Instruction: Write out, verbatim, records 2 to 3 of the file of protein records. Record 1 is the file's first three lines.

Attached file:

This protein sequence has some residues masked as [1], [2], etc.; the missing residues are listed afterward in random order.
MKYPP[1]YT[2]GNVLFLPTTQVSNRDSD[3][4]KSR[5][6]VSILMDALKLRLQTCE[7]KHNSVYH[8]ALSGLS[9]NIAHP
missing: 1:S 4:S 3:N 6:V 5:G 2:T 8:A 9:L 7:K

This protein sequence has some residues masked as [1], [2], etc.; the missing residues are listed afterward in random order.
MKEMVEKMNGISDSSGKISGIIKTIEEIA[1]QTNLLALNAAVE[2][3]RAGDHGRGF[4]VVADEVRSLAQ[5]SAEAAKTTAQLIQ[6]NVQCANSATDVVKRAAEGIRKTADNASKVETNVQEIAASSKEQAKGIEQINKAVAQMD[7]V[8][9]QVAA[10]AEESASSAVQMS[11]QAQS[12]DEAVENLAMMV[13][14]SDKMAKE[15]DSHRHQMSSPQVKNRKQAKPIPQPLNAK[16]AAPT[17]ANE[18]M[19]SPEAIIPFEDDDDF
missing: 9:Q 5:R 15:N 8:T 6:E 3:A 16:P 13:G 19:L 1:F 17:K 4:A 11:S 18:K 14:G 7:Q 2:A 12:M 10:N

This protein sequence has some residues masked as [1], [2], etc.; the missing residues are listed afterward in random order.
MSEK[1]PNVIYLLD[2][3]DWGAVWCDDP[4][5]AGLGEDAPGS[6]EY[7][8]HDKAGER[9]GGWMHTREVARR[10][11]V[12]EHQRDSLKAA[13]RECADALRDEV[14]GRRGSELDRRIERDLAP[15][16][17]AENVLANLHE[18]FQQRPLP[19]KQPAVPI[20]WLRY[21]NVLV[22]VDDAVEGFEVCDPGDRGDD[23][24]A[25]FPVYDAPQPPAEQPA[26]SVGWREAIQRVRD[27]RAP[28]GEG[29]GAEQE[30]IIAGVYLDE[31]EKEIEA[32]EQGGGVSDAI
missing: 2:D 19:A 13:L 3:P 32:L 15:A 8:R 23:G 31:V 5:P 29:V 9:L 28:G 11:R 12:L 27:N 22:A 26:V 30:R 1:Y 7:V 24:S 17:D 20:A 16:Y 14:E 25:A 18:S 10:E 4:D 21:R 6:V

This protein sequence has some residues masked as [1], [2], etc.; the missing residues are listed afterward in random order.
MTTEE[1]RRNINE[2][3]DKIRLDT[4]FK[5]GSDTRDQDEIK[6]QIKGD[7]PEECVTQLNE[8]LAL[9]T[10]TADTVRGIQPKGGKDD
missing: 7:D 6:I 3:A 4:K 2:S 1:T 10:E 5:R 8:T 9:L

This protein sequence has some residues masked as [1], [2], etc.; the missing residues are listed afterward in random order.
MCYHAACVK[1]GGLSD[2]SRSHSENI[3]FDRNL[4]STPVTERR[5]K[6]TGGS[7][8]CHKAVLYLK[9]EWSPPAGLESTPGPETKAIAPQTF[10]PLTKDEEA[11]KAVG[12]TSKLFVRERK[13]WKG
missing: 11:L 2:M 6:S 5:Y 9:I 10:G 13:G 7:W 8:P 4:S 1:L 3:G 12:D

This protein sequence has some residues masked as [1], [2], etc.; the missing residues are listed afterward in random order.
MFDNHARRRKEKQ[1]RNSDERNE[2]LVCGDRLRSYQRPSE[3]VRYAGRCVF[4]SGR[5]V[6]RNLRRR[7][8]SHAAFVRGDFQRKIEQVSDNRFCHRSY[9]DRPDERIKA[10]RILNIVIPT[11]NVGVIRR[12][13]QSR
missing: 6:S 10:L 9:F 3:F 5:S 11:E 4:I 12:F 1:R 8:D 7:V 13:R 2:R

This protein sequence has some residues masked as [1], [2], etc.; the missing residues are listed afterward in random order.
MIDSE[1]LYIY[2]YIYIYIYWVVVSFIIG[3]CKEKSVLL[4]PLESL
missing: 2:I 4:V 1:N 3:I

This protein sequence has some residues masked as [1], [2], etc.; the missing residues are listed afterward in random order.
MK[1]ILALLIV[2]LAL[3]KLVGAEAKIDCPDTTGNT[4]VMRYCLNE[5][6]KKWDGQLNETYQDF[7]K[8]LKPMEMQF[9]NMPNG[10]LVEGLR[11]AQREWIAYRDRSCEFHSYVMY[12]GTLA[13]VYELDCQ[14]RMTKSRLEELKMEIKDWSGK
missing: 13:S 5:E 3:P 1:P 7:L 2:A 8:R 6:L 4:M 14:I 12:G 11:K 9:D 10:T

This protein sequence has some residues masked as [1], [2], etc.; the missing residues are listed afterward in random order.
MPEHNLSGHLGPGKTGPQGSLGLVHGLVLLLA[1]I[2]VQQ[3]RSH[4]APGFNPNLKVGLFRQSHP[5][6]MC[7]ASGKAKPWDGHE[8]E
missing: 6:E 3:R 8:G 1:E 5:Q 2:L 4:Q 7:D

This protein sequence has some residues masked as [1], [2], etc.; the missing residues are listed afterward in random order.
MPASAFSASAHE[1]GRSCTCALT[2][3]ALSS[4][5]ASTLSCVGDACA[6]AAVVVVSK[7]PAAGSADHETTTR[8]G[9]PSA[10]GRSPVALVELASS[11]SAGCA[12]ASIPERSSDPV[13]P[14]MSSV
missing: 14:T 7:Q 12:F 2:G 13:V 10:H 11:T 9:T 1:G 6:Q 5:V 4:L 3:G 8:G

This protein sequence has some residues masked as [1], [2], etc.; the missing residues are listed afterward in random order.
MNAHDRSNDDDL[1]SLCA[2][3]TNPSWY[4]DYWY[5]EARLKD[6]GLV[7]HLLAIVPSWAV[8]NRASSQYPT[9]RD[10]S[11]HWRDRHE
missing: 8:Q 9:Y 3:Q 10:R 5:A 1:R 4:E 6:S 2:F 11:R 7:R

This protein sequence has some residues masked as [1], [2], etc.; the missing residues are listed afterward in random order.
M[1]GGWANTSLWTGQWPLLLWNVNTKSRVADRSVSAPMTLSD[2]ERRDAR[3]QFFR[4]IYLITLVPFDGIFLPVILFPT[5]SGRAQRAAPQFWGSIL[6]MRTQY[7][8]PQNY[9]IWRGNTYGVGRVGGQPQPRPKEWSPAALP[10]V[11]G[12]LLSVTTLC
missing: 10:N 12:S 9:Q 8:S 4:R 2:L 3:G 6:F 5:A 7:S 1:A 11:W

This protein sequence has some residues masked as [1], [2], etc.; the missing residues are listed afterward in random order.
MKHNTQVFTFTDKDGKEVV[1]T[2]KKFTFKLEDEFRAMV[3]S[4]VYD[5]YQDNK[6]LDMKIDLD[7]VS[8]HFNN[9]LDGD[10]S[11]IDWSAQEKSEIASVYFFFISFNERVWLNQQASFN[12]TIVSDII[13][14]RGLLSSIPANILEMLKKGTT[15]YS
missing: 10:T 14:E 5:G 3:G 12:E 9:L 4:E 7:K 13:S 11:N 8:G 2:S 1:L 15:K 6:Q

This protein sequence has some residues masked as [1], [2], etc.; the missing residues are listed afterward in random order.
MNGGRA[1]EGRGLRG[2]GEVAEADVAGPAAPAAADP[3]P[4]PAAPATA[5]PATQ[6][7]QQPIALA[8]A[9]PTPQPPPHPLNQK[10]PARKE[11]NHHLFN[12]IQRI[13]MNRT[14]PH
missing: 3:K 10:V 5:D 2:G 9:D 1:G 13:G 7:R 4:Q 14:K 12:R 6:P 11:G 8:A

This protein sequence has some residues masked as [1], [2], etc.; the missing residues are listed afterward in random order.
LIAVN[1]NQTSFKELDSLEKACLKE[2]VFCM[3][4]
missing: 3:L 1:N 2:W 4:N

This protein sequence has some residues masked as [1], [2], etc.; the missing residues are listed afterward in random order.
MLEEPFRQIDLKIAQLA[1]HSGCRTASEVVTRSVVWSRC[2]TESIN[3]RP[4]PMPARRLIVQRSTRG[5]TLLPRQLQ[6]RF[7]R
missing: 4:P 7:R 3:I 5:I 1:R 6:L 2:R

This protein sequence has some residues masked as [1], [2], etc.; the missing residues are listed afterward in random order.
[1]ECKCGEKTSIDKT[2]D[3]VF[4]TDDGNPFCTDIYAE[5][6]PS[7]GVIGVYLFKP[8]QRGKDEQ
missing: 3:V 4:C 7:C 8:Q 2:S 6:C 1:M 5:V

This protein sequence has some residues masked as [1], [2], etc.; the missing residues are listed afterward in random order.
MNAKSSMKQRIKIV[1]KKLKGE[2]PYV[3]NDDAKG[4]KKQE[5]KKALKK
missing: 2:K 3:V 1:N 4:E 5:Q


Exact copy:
This protein sequence has some residues masked as [1], [2], etc.; the missing residues are listed afterward in random order.
MKEMVEKMNGISDSSGKISGIIKTIEEIA[1]QTNLLALNAAVE[2][3]RAGDHGRGF[4]VVADEVRSLAQ[5]SAEAAKTTAQLIQ[6]NVQCANSATDVVKRAAEGIRKTADNASKVETNVQEIAASSKEQAKGIEQINKAVAQMD[7]V[8][9]QVAA[10]AEESASSAVQMS[11]QAQS[12]DEAVENLAMMV[13][14]SDKMAKE[15]DSHRHQMSSPQVKNRKQAKPIPQPLNAK[16]AAPT[17]ANE[18]M[19]SPEAIIPFEDDDDF
missing: 9:Q 5:R 15:N 8:T 6:E 3:A 16:P 13:G 19:L 1:F 17:K 4:A 11:S 18:K 14:G 7:Q 2:A 12:M 10:N

This protein sequence has some residues masked as [1], [2], etc.; the missing residues are listed afterward in random order.
MSEK[1]PNVIYLLD[2][3]DWGAVWCDDP[4][5]AGLGEDAPGS[6]EY[7][8]HDKAGER[9]GGWMHTREVARR[10][11]V[12]EHQRDSLKAA[13]RECADALRDEV[14]GRRGSELDRRIERDLAP[15][16][17]AENVLANLHE[18]FQQRPLP[19]KQPAVPI[20]WLRY[21]NVLV[22]VDDAVEGFEVCDPGDRGDD[23][24]A[25]FPVYDAPQPPAEQPA[26]SVGWREAIQRVRD[27]RAP[28]GEG[29]GAEQE[30]IIAGVYLDE[31]EKEIEA[32]EQGGGVSDAI
missing: 2:D 19:A 13:L 3:P 32:L 15:A 8:R 23:G 31:V 5:P 29:V 9:L 28:G 11:R 12:L 27:N 22:A 26:V 30:R 1:Y 7:V 24:S 17:D 20:A 16:Y 14:E 25:A 18:S 10:E 4:D 21:R 6:V